Was that the only English word they knew Elaine wondered as she considered what to do. Clearly they wanted her to make a call for them, but that would mean handing them her phone and what if, well if they were not what they seemed and they ran off with it. Although how anyone, especially a heavily pregnant woman could run off with a phone on a speeding train, did not occur to her at that moment.

The phone pinged, bringing her back to the present. It was from Mark.

Sorry to trouble you but my pager has gone off, I'm back on the ward, no idea when I’ll be finished. Just wanted you to know in case you have any luck getting mum’s number and then you don’t hear from me. I really do thank you. Mark

No bother, Elaine typed back. Hope the patient is alright.

“Baby. A preemie. Gotta run.”

So he was a pediatrician, pediatrics was where Elaine hoped to end up once she was qualified. She loved babies and young children.

Elaine looked over to the young couple, she could feel their eyes following her every move. She nodded her head. “OK.” She hoped they would understand the almost universal language of those two characters. She decided to put the phone on speaker, that way, she could still hold the phone and they could communicate with whoever they were trying to reach. She just hoped none of the other passengers would object.

"As-salam alaikum." A woman's voice answered.

“Khala?” They both spoke at once, the relief on their faces was moving. Elaine felt a small tear drop forming in her right eye watching the couple move closer together, their faces almost touching as they spoke into her phone. The unfamiliar Aramaic language with its rich tones and different annunciations gave her a feeling of warmth, well being. Their faces finally expressing something other than worry.

The young woman pointed to Elaine and back at the phone. “Please” she said.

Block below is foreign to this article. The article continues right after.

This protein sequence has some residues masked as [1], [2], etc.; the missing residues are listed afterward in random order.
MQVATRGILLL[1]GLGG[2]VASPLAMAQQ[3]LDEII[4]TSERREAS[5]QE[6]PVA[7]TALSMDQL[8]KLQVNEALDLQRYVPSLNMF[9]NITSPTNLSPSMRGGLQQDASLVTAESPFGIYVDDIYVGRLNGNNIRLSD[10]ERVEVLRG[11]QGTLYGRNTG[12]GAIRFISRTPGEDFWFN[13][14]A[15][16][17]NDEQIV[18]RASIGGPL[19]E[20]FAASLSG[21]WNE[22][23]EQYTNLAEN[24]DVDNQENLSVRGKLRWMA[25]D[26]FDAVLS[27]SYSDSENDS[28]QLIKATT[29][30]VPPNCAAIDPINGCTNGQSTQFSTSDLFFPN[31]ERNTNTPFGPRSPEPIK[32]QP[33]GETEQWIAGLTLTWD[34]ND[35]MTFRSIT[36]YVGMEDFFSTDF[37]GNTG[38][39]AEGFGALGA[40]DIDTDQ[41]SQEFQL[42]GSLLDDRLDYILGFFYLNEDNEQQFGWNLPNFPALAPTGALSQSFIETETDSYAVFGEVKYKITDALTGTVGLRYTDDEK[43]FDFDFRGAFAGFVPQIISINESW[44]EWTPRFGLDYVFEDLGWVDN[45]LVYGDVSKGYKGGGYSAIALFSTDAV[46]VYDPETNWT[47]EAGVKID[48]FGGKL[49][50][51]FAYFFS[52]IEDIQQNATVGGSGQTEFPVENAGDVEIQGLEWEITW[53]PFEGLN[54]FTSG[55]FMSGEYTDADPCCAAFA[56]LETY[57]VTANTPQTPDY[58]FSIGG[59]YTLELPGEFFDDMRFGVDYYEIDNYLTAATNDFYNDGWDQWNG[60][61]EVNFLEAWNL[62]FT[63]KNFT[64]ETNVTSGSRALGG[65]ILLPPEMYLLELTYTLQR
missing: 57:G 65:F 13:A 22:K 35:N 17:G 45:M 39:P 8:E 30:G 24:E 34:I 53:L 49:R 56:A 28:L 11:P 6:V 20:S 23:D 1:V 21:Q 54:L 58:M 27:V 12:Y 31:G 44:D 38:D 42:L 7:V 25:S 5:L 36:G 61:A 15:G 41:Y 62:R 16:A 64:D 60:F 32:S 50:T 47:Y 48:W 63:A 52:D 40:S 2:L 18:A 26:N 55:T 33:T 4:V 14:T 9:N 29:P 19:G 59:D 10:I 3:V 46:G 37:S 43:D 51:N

Elaine wasn’t sure what she meant until the person on the other end started to speak in English. “Hello, thank you for helping my family.”

“Ah, it’s no problem. Are they coming to see you? They seem worried.”

“Yes, they are worried.”

“I see,” Elaine paused, she was beginning to feel involved, if they were worried could she help, but what would that mean?

“Are you politician?”

“No, no I’m a student, nursing. Why? Do you need a politician?”

“I am not sure if they help or not, maybe they make trouble.”

“I see, well I don’t know any politicians. But you can always telephone whoever is in your local area and ask them a question. Where do you live?”


“Right, well if you have the internet, you could.”

“Yes, yes, thank you again. My niece and her husband, they will be fine now. Do not concern yourself.” Her voice changed, closing the conversation down. As if she regretted speaking to Elaine, letting her know there were problems of some kind.

“Alright, well I am glad everything is fine, if… .” but the line went dead before she could finish.

Elaine was about to put her phone on the table when it rang. It was Barbara.

“Sis, I just went to that house, but there isn’t anyone called Molly Parks living there. The fellow who answered the door looked a bit shifty to me to be honest. What have you got yourself messed up into now?

Join in and help shape the next part of the story on MOnday December 7th at 8pm

Meeting ID: 896 1968 6034

Passcode: Diversion